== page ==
Yes, you could say Doug Williams came back that second quarter. He throws 4 touchdown passes of 80, 27, 50 and 8 on the way to earning the games most valuable player award. Doug will be there this year for the opening coin toss along with his old college coach and the man he will now try to replace Grambling's own Eddie Robinson. I first met Doug in a Burger King in 1978. You see Louisiana Tech is only some 4 miles from Grambling. He was a year younger than me, and was just about to enter the draft. We talked long about my first year, how I liked it, was it great fun, these type things. I should have known he was in store for great things. Here I was treating all my old friends to a fine meal at a fine eatery and he was already eating at such places. (lol) I saw him in the Baton Rouge airport shortly after the game and I can still see his smile as we spoke.

Jeff starts to ask R.C. about the game. I can tell he only requires very little help to open up a vast wealth of knowledge as it all starts to come back to him. "Where did you play your Super Bowl?" After R.C. answers San Diego he is off. "OOh, San Diego, this is the first time back. Doug Williams was your QB, talk about Doug a little bit".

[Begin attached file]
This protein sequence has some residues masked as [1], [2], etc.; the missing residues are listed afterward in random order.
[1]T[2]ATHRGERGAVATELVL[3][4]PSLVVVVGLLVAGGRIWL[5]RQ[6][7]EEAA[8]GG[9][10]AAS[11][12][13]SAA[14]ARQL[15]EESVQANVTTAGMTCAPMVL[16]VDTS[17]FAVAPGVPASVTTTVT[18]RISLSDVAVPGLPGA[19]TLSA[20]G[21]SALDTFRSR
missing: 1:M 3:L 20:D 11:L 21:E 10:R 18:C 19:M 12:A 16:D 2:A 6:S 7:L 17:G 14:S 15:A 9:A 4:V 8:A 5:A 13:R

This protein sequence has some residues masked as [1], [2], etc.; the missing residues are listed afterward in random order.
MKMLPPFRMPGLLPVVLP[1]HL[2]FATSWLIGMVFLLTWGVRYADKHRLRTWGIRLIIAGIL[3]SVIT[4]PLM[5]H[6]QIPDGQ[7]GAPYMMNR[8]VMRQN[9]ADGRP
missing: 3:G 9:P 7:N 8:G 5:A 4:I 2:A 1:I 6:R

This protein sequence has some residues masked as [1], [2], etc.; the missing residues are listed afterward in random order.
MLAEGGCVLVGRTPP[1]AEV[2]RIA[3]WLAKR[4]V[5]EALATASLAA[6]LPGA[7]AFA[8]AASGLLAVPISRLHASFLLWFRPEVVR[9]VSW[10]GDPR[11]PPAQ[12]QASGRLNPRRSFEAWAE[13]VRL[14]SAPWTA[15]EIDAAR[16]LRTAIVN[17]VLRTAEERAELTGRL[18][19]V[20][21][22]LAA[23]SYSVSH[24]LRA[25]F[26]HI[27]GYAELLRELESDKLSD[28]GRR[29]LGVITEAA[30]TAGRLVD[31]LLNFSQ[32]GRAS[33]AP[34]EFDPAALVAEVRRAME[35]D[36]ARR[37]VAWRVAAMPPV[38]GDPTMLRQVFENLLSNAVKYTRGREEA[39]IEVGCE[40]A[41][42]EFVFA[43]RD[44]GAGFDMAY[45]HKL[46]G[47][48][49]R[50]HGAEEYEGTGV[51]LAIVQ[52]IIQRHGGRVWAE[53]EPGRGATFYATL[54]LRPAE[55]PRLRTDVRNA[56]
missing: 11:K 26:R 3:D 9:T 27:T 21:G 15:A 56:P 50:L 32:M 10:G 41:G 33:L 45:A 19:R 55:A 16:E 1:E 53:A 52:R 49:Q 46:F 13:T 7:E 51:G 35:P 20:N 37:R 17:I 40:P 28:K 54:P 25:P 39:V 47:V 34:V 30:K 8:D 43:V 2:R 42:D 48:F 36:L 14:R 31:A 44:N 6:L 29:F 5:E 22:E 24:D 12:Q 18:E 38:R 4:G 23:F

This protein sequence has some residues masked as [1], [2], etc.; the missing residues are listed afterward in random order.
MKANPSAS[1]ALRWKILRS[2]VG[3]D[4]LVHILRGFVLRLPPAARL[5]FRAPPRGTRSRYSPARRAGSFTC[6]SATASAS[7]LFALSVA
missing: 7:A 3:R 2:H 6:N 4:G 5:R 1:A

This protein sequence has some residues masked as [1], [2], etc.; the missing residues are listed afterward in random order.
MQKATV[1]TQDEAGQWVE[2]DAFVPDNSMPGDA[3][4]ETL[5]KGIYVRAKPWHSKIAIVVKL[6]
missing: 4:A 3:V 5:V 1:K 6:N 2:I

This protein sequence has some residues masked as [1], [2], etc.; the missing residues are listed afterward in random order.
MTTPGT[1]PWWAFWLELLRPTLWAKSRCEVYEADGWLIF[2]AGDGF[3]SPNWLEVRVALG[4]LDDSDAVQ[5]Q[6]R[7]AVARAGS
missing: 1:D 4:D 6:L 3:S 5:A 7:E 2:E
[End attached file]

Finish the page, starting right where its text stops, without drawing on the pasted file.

Without hesitation R.C. replies, "Great guy, great guy, he is a great guy. Your gonna have to see him next week". As the Noter has to suffer for all of us ex-fellows, as he has to fly out to San Diego to attend an Investment Board meeting to decide what to do with all that NFL pension money. (Tough job don't you think) "He's gonna be coaching in down in your necks of the woods there Billy boy, Grambling isn't he?" as R.C. turns a question my way. What I am doing at this time is trying to tape all this by sticking one of those small tape recorders up to the phone and from time to time and alot of the ongoing conversation I can not hear until I pick up another phone. I can laugh now as I hear both of them "Billy" "Billy you there"? "Must have gone somewhere"